With Christian recently starting his blog looking at impossible crimes in short fiction, and with a new Paul Halter translation in the current issue of Ellery Queen Mystery Magazine, the time seemed ripe to go back and reread this collection of Halter’s short fiction and get my thoughts on record. Originally published in English by Wildside Press in 2006 (in slightly modified form from its original 2000 publication in French) and then taken in by Halter’s subsequent English publisher Locked Room International, the ten stories here serve as a great primer for the breadth of Halter’s ingenuity, and rediscovering them has been a huge amount of fun.
Good heavens, it’s practically the end of the month already, and so this is the final week of the reforming Tuesday Night Bloggers (we’ll be back, I’m sure) in their exploration of the great detectives of fiction.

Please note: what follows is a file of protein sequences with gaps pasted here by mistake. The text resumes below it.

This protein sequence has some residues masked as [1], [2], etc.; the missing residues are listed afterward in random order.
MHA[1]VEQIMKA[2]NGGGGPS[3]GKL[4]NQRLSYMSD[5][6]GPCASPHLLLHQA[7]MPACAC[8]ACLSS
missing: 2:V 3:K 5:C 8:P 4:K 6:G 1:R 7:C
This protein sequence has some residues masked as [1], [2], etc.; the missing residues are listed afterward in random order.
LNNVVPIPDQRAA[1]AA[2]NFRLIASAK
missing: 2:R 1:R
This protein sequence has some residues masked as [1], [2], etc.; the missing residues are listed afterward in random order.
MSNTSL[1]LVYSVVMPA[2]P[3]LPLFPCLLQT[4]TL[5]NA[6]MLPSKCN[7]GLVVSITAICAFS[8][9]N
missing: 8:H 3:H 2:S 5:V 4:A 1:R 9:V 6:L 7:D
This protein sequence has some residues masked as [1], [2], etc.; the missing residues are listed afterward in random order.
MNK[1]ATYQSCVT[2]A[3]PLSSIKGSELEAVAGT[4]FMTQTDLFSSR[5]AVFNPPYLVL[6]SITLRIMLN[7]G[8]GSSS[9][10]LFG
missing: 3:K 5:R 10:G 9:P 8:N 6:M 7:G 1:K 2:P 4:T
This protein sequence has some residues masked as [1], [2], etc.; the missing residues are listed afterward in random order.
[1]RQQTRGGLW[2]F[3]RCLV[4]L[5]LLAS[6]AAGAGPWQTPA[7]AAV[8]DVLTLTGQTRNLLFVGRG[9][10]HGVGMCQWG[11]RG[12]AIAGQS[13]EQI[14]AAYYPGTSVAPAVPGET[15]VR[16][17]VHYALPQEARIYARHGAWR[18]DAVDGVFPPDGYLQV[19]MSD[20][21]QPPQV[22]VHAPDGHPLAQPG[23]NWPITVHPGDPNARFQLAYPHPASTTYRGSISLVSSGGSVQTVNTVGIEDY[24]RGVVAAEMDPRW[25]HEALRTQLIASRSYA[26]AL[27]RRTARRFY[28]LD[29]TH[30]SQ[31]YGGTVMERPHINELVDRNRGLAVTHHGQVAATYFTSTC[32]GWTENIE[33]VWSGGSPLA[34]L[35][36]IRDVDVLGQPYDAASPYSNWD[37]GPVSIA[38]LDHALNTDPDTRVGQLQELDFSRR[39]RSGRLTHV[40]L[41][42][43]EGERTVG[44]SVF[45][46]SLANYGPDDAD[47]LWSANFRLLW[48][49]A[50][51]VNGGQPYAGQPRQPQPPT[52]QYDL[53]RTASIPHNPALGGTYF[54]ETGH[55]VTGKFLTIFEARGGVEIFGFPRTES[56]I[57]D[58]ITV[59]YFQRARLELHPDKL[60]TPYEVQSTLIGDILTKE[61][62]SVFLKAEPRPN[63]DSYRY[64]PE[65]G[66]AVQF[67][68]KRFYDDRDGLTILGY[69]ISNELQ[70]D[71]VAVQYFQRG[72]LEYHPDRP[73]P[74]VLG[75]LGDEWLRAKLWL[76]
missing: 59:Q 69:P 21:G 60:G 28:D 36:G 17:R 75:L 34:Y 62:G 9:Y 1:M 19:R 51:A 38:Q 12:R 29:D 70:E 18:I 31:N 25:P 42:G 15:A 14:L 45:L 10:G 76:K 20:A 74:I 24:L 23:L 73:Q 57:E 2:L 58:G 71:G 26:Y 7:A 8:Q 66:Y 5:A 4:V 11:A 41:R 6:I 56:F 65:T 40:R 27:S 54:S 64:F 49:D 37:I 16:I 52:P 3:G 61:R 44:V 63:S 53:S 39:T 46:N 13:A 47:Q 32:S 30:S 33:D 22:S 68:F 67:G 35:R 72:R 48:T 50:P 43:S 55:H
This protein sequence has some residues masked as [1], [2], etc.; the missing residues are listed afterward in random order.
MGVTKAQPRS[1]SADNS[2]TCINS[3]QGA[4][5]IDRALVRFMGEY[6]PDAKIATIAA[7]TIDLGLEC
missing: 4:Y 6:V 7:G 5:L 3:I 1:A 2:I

The Tuesday Night Bloggers — an autonomous collective of GAD bloggers who unite around a common theme — have returned! To tie in with the release of The 100 Greatest Literary Detectives in a few weeks, a compendium to which our very own Kate Jackson has contributed an entry, everyone is picking and writing about their own favourite sleuths this month.
Okay, here we go — do not read any further unless you are happy to be spoiled on the details of John Dickson Carr’s 1939 novel featuring the impossible “no footprints” problem of a man strangled in the middle of a clay tennis court.